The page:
In this section you load AFS into the AIX kernel. Then incorporate AFS modifications into the machine's secondary authentication system, if you wish to enable AFS login.
The AIX kernel extension facility is the dynamic kernel loader provided by IBM Corporation. AIX does not support incorporation of AFS modifications during a kernel build.
For AFS to function correctly, the kernel extension facility must run each time the machine reboots, so the AFS initialization script (included in the AFS distribution) invokes it automatically. In this section you copy the script to the conventional location and edit it to select the appropriate options depending on whether NFS is also to run.
After editing the script, you run it to incorporate AFS into the kernel. In a later section you verify that the script correctly initializes the Cache Manager, then configure the AIX inittab file so that the script runs automatically at reboot.
Unpack the distribution tarball. The examples below assume that you have unpacked the files into the /tmp/afsdist directory. If you pick a different location, substitute this in all of the following examples. Once you have unpacked the distribution, change directory as indicated.
# cd /tmp/afsdist/rs_aix42/dest/root.client/usr/vice/etc
Copy the AFS kernel library files to the local /usr/vice/etc/dkload directory, and the AFS initialization script to the /etc directory.
# cp -rp dkload /usr/vice/etc # cp -p rc.afs /etc/rc.afs
Edit the /etc/rc.afs script, setting the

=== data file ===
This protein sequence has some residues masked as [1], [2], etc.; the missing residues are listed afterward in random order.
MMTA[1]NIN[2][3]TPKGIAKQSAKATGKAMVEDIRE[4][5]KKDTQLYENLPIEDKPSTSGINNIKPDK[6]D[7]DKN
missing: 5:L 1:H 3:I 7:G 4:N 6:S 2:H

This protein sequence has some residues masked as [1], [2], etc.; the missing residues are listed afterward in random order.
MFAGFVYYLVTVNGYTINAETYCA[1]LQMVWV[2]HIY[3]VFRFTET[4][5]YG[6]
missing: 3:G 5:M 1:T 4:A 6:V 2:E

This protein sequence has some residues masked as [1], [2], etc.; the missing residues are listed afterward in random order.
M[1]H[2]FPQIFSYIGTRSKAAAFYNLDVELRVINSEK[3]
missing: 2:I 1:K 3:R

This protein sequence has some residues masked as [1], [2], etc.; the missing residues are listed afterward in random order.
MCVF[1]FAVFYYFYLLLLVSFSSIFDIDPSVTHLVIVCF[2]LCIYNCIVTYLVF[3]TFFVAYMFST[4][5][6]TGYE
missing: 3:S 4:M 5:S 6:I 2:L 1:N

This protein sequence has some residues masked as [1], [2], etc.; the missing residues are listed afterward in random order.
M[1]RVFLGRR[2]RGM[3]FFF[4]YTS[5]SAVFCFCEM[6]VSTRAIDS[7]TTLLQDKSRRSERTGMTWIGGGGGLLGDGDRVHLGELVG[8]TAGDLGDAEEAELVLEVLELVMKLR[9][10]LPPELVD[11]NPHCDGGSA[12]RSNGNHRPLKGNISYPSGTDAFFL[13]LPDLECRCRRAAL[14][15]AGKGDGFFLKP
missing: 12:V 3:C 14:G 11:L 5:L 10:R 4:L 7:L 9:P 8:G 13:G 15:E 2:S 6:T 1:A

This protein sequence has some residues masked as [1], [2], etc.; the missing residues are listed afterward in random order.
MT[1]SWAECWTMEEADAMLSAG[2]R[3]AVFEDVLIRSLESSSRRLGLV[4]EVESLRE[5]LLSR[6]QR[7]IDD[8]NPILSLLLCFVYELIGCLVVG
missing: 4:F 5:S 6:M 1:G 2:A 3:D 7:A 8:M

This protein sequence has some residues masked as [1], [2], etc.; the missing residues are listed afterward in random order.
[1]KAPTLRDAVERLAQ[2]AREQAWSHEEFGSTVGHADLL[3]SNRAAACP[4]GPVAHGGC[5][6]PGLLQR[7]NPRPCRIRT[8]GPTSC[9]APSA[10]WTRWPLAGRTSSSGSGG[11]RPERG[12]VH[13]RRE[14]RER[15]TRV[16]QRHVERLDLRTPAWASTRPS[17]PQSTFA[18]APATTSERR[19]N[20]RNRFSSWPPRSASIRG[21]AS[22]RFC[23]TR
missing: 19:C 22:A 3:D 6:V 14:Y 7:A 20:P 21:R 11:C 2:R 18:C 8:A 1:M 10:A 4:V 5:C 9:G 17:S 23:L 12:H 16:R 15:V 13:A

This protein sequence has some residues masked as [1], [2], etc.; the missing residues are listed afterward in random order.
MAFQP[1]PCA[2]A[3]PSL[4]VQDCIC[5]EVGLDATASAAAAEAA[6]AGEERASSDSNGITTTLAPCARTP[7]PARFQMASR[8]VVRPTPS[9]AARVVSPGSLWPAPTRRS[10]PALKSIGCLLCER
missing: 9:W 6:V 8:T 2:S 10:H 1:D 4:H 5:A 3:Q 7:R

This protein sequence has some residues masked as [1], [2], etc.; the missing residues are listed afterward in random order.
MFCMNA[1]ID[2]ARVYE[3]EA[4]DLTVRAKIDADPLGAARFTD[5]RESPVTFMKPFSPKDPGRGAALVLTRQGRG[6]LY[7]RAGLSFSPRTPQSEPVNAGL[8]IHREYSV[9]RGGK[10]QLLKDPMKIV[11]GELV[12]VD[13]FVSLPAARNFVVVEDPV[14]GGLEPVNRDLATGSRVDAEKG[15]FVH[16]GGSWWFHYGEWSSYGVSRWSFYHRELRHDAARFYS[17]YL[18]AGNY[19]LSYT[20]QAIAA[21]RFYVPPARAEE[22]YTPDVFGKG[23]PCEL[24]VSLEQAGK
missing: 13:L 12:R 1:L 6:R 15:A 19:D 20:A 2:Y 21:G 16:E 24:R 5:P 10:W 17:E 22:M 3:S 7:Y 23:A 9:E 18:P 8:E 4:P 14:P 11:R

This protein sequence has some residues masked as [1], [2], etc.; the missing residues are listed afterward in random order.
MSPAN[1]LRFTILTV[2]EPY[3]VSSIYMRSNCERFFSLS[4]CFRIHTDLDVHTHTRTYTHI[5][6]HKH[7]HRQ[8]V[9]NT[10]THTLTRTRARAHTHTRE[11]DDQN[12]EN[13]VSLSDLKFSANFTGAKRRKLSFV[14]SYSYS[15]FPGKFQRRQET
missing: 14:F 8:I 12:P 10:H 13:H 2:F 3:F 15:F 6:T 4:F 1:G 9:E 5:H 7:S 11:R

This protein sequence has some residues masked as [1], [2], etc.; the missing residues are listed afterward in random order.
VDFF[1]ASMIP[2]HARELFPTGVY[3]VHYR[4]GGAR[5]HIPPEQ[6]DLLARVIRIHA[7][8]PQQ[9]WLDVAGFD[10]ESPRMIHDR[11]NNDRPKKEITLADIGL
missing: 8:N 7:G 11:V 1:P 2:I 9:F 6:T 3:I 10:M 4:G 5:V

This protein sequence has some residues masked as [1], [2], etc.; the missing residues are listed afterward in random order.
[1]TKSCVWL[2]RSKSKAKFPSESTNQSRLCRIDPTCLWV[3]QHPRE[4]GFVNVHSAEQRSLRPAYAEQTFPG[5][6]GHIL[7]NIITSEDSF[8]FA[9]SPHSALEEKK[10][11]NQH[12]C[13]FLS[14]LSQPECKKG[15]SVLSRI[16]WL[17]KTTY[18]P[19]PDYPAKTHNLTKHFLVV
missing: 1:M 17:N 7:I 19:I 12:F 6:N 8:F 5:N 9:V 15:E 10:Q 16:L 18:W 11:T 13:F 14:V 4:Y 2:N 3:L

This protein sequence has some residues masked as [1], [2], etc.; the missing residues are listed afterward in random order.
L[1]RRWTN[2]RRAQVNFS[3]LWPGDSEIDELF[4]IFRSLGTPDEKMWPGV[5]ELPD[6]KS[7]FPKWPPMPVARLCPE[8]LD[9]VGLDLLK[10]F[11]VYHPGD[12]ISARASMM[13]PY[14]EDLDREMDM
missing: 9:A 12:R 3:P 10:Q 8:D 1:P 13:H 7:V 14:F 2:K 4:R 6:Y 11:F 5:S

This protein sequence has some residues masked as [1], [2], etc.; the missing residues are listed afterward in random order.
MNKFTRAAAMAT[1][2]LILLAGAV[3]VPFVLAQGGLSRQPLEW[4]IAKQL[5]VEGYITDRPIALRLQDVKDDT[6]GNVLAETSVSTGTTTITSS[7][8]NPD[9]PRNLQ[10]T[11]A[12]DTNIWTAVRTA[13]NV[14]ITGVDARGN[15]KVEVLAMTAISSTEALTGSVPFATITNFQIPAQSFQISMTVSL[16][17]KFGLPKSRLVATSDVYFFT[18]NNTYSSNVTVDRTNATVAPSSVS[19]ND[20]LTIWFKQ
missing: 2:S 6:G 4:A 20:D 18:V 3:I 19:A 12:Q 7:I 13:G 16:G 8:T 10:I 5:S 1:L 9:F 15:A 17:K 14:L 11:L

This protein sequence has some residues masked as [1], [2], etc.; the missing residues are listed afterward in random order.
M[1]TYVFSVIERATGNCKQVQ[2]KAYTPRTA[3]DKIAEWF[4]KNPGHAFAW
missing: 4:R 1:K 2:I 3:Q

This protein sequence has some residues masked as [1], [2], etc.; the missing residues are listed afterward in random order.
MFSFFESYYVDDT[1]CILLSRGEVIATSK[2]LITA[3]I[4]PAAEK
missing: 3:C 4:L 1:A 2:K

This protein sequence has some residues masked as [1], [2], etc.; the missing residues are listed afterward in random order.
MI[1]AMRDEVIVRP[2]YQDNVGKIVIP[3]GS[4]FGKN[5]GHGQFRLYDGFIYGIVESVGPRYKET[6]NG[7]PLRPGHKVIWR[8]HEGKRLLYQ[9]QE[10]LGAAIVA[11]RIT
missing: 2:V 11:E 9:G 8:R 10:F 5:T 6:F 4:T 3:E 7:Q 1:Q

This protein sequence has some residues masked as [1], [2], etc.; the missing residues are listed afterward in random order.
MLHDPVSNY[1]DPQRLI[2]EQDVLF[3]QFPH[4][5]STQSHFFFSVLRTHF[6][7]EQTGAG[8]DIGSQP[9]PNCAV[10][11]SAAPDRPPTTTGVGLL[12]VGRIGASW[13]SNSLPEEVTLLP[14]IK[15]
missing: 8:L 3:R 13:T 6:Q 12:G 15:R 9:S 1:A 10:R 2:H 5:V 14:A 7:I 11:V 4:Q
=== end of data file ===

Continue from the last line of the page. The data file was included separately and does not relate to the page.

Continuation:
variable as indicated.
If the machine is not to function as an NFS/AFS Translator, set the
If the machine is to function as an NFS/AFS Translator and is running AIX 4.2.1 or higher, set the
NFS variable as follows. Note that NFS must already be loaded into the kernel, which
happens automatically on systems running AIX 4.1.1 and later, as long as the file /etc/exports exists.
Invoke the /etc/rc.afs script to load AFS modifications into the kernel. You can ignore any error messages about the inability to start the BOS Server or the Cache Manager or AFS client.
In modern AFS installations, you should be using Kerberos v5 for user login, and obtaining AFS tokens following this authentication step.
There are currently no instructions available on configuring AIX to automatically obtain AFS tokens at login. Following login, users can obtain tokens by running the aklog command
Sites which still require kaserver or external Kerberos v4 authentication should consult Enabling kaserver based AFS Login on AIX Systems for details of how to enable AIX login.
Proceed to Loading and Creating Client Files.